Unix/Linux Go Back    


CentOS 7.0 - man page for module::build::authoring (centos section 3)

Linux & Unix Commands - Search Man Pages
Man Page or Keyword Search:   man
Select Man Page Set:       apropos Keyword Search (sections above)


Module::Build::Authoring(3)    User Contributed Perl Documentation    Module::Build::Authoring(3)

NAME
       Module::Build::Authoring - Authoring Module::Build modules

DESCRIPTION
       When creating a "Build.PL" script for a module, something like the following code will
       typically be used:

	 use Module::Build;
	 my $build = Module::Build->new
	   (
	    module_name => 'Foo::Bar',
	    license  => 'perl',
	    requires => {
			 'perl' 	 => '5.6.1',
			 'Some::Module'  => '1.23',
			 'Other::Module' => '>= 1.2, != 1.5, < 2.0',
			},
	   );
	 $build->create_build_script;

       A simple module could get away with something as short as this for its "Build.PL" script:

	 use Module::Build;
	 Module::Build->new(
	   module_name => 'Foo::Bar',
	   license     => 'perl',
	 )->create_build_script;

       The model used by "Module::Build" is a lot like the "MakeMaker" metaphor, with the
       following correspondences:

	  In Module::Build		   In ExtUtils::MakeMaker
	 ---------------------------	  ------------------------
	  Build.PL (initial script)	   Makefile.PL (initial script)
	  Build (a short perl script)	   Makefile (a long Makefile)
	  _build/ (saved state info)	   various config text in the Makefile

       Any customization can be done simply by subclassing "Module::Build" and adding a method
       called (for example) "ACTION_test", overriding the default 'test' action.  You could also
       add a method called "ACTION_whatever", and then you could perform the action "Build
       whatever".

       For information on providing compatibility with "ExtUtils::MakeMaker", see
       Module::Build::Compat and
       <http://www.makemaker.org/wiki/index.cgi?ModuleBuildConversionGuide>.

STRUCTURE
       Module::Build creates a class hierarchy conducive to customization.  Here is the parent-
       child class hierarchy in classy ASCII art:

	  /--------------------\
	  |   Your::Parent     |  (If you subclass Module::Build)
	  \--------------------/
		   |
		   |
	  /--------------------\  (Doesn't define any functionality
	  |   Module::Build    |   of its own - just figures out what
	  \--------------------/   other modules to load.)
		   |
		   |
	  /-----------------------------------\  (Some values of $^O may
	  |   Module::Build::Platform::$^O    |   define specialized functionality.
	  \-----------------------------------/   Otherwise it's ...::Default, a
		   |				  pass-through class.)
		   |
	  /--------------------------\
	  |   Module::Build::Base    |	(Most of the functionality of
	  \--------------------------/	 Module::Build is defined here.)

SUBCLASSING
       Right now, there are two ways to subclass Module::Build.  The first way is to create a
       regular module (in a ".pm" file) that inherits from Module::Build, and use that module's
       class instead of using Module::Build directly:

	 ------ in Build.PL: ----------
	 #!/usr/bin/perl

	 use lib q(/nonstandard/library/path);
	 use My::Builder;  # Or whatever you want to call it

	 my $build = My::Builder->new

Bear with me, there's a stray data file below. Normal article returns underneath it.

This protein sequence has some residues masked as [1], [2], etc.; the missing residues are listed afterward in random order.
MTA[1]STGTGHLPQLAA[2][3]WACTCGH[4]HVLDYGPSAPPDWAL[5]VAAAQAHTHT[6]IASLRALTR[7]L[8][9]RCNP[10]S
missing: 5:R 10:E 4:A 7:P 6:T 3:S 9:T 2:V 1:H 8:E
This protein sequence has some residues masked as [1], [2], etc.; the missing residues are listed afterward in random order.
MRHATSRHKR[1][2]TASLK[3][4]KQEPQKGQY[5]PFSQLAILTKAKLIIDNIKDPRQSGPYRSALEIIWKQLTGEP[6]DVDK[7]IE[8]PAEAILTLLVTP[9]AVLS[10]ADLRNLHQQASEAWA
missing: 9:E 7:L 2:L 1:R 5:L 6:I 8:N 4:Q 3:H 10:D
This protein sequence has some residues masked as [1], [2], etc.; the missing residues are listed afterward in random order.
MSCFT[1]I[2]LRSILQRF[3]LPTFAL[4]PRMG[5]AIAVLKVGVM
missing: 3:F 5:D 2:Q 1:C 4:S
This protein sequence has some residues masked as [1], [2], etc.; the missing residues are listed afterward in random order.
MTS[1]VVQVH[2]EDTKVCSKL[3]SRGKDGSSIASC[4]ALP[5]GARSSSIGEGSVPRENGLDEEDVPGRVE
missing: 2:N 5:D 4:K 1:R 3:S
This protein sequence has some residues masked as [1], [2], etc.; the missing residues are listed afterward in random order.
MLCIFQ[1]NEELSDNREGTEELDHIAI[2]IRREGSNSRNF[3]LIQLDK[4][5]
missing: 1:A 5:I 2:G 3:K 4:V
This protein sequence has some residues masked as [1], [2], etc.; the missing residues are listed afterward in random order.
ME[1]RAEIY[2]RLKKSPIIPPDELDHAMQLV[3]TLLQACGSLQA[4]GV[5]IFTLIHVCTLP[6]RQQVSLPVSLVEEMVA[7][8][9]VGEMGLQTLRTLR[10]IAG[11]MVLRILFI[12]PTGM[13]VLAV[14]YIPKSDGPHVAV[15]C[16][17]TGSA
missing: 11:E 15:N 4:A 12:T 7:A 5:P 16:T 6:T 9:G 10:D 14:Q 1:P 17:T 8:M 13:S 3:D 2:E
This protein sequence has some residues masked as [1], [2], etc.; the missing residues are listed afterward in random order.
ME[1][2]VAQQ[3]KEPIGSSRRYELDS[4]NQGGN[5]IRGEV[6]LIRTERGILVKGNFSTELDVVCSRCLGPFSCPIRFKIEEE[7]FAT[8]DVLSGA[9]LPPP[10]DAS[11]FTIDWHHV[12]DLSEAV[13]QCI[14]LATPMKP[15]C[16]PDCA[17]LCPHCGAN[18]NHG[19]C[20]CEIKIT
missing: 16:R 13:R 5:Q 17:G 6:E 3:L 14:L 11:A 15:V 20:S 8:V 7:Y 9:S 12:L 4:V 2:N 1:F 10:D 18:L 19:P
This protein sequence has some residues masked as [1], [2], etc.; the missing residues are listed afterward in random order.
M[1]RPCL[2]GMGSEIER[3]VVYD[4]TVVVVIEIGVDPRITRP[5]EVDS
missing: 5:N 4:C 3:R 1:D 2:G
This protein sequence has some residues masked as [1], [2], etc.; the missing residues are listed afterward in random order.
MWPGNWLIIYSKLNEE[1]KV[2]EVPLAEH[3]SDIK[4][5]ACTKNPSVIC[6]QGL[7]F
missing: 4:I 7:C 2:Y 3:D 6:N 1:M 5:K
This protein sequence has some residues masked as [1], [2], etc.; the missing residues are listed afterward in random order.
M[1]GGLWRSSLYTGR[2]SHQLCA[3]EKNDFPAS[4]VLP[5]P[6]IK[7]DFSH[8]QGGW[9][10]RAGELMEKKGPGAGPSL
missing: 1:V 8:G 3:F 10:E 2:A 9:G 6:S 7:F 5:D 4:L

(
	    module_name => 'Foo::Bar',	# All the regular args...
	    license	=> 'perl',
	    dist_author => 'A N Other <me@here.net.au>',
	    requires	=> { Carp => 0 }
	   );
	 $build->create_build_script;

       This is relatively straightforward, and is the best way to do things if your My::Builder
       class contains lots of code.  The "create_build_script()" method will ensure that the
       current value of @INC (including the "/nonstandard/library/path") is propagated to the
       Build script, so that My::Builder can be found when running build actions.  If you find
       that you need to "chdir" into a different directories in your subclass methods or actions,
       be sure to always return to the original directory (available via the "base_dir()" method)
       before returning control to the parent class.  This is important to avoid data
       serialization problems.

       For very small additions, Module::Build provides a "subclass()" method that lets you
       subclass Module::Build more conveniently, without creating a separate file for your
       module:

	 ------ in Build.PL: ----------
	 #!/usr/bin/perl

	 use Module::Build;
	 my $class = Module::Build->subclass
	   (
	    class => 'My::Builder',
	    code => q{
	      sub ACTION_foo {
		print "I'm fooing to death!\n";
	      }
	    },
	   );

	 my $build = $class->new
	   (
	    module_name => 'Foo::Bar',	# All the regular args...
	    license	=> 'perl',
	    dist_author => 'A N Other <me@here.net.au>',
	    requires	=> { Carp => 0 }
	   );
	 $build->create_build_script;

       Behind the scenes, this actually does create a ".pm" file, since the code you provide must
       persist after Build.PL is run if it is to be very useful.

       See also the documentation for the "subclass()" in Module::Build::API method.

PREREQUISITES
   Types of prerequisites
       To specify what versions of other modules are used by this distribution, several types of
       prerequisites can be defined with the following parameters:

       configure_requires
	  Items that must be installed before configuring this distribution (i.e. before running
	  the Build.PL script).  This might be a specific minimum version of "Module::Build" or
	  any other module the Build.PL needs in order to do its stuff.  Clients like "CPAN.pm"
	  or "CPANPLUS" will be expected to pick "configure_requires" out of the META.yml file
	  and install these items before running the "Build.PL".

	  If no configure_requires is specified, the current version of Module::Build is